Sunday, January 31, 2010

Chili contest

The contenders. My entry is
in the second cup to the left of the spoon.

People seem to think that because I write about food I must be a good cook.

I'm not.

I follow recipes pretty well -- if they're easy. And I do get it in my head to try things. That comes from reading fabulous food blogs and thumbing through the 125 or so interesting cookbooks I have. But I can't say everything turns out edible.

Yet there I was last night, a participant in the annual Big Timber Toot, Snoot, 'n Hoot. The "hoot" stands for the hysterical original musical comedy, the "snoot" refers to the consumption of alcoholic beverages (believe me, the evening is plenty fun without this), and the "toot" is the famed chili contest.

This ambitious 4-hour program was conceived ten years ago and is still written and directed by Gwen Petersen, a charming (sorry, Gwen, but it's true) and colorful character who has ranched, written cowboy poetry and humor, and done everything imaginable to live her life to the fullest. A true role model. That is, if you don't read some of her poetry too closely. Here's Gwen posing as she samples the chili.

Anyway, there I was. I had to arrive early with my entry for the chili contest, so I ended up helping cut bread into bite-size pieces for palate cleansers between bites of chili, munching on corn chips, and taking photos of the activities.

I also enjoyed Tumblewood Teas, which were available for those who enjoy a more genteel alternative to "snoot."

There are a lot of things that go on behind the scenes of a cooking contest, including mundane tasks such as sharpening pencils to mark the ballots.

Contestants' hearts began beating with anticipation as the chili was set up at the starting line. (Mine is second from the right.) We also helped serve.

As people lined up for chili samples at 5 pm, the entertainment got underway. Elvis was there to get everyone in the mood for the main show at 7 pm, which this year was called "They Came from Beneath the Bandstand."

The eight chilis tasted completely different, including one very hot and one very sweet (mine). Apart from the vegetarian version, each was made with a different meat: beef, venison, buffalo, pork, even pepperoni. The crowd increased as the dinner hour passed and soon two chilis were gone (mine included). Finally, we were scraping the bottom of the cookers and letting latecomers enjoy a single bowl of mixed chilis. Even the dessert table was reduced to crumbs.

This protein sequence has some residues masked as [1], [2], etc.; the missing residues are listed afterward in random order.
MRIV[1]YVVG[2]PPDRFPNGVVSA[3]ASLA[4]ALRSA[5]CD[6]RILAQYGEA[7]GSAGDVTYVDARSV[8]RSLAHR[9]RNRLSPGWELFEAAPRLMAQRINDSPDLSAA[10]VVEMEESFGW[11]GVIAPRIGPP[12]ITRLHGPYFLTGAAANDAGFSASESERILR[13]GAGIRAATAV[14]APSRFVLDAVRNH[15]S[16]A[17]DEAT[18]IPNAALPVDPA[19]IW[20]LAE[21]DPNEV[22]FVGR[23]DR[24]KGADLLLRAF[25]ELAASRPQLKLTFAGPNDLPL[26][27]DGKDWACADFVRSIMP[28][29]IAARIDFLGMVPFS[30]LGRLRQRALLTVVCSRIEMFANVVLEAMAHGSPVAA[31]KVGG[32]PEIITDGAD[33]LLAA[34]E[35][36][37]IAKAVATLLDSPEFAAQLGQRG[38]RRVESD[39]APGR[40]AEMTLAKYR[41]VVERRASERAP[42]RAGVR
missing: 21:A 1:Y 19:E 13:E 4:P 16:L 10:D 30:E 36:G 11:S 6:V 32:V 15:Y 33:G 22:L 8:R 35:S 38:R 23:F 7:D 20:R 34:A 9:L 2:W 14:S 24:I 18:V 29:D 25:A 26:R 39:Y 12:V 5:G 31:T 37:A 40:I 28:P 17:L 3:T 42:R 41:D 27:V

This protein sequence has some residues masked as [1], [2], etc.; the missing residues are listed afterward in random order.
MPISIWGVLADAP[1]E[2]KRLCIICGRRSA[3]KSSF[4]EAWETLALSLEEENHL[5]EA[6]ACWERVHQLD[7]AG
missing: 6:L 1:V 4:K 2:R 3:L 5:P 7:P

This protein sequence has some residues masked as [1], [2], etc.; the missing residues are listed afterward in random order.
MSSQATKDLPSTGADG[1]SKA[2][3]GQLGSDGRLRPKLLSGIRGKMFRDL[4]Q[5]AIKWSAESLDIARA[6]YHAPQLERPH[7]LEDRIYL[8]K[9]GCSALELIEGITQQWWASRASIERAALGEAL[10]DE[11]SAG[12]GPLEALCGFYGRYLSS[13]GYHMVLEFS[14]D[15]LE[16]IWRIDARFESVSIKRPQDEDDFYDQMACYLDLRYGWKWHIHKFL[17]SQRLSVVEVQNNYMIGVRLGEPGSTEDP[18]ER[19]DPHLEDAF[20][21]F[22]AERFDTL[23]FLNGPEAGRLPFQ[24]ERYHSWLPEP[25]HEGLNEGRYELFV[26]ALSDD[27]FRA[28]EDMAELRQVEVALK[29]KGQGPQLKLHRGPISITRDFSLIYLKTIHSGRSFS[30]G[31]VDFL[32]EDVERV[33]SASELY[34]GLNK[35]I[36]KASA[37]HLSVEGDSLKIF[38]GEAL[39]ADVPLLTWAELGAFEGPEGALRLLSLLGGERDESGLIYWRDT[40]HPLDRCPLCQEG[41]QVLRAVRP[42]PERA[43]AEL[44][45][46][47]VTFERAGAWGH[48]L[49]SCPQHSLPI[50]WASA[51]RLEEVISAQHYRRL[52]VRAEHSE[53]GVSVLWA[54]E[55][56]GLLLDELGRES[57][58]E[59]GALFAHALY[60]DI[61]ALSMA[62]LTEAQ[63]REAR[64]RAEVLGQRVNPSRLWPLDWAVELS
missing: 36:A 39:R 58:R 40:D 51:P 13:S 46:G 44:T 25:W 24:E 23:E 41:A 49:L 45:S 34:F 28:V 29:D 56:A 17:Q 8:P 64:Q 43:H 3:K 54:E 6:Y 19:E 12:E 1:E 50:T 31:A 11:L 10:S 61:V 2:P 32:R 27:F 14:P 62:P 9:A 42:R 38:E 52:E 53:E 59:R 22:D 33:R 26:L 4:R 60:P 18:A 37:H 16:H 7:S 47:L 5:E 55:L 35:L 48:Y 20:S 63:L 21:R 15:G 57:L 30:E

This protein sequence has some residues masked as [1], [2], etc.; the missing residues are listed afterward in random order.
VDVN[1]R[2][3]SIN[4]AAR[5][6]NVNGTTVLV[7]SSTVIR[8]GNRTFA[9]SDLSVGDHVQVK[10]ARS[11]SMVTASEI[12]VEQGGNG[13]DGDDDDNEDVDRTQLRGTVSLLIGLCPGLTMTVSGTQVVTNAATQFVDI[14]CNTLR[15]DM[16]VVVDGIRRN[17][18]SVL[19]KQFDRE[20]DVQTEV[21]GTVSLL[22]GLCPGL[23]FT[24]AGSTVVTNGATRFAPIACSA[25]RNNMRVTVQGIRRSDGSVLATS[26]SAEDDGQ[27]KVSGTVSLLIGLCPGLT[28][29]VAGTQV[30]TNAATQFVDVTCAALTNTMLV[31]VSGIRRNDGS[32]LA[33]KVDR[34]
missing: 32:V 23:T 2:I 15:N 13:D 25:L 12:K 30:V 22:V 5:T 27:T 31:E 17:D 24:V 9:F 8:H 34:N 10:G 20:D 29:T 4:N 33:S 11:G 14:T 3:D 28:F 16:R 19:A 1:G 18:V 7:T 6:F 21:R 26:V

The excitement mounted as Gwen called the contestants onstage to briefly describe their chili. The three winners deserved their awards, and I vowed to try again next year and win one of the coveted medals (not to mention the prize money).

Kate, Big Timber librarian,
proudly wears her second-place medal

The evening ended with two hours of side-splitting laughter as the Wild West Posse, comprising professional musicians and talented amateurs, followed Gwen's script and sang, danced, and acted crazy. Among featured acts were the Beach Bums, the Ink Snots, Hot Mama, and Patsy Decline.

There's a DVD of the performance, so just let me know if you'd like to relive the evening with me. I'll bring the chili.

My chili entry

Recipe note: This took me less than 30 minutes to make, which included slooowly browning a pound of frozen meat over medium heat, opening countless cans, and stirring everything together. If the meat is thawed, it takes about 15 minutes. You can easily make this vegan by omitting meat and using maple-flavored vegetarian baked beans.

The following is my version for the cook-off; substitute ingredients as you wish and create your own award-winning chili.

Quick Chili

1 pound ground buffalo meat
3 28-ounce cans Bush Maple Cured Bacon Baked Beans
2 14.5-ounce cans diced tomatoes
11.5-ounce can of V8
11.5-ounce can tomato juice
2 1.25-ounce packets McCormick Original Chili Seasoning Mix

Brown meat, and stir in everything else.

I told you it was quick -- and easy!

This makes a lot, maybe 20 servings. Who could say for sure? It depends on how hungry everyone is. And how many late-night snacks you need. If you have leftovers, you can freeze them and/or give them to neighbors who have been nice to you -- or neighbors you hope will be nice to you in the future.


  1. OH, Yummm! Love Chili can not wait to try it. Thanks for sharing all the fun you are having. The quick tips are great, too.

  2. You don't have to be a good cook to be a good eater. That's all that's really important. Though the chili recipe looked quite yummy.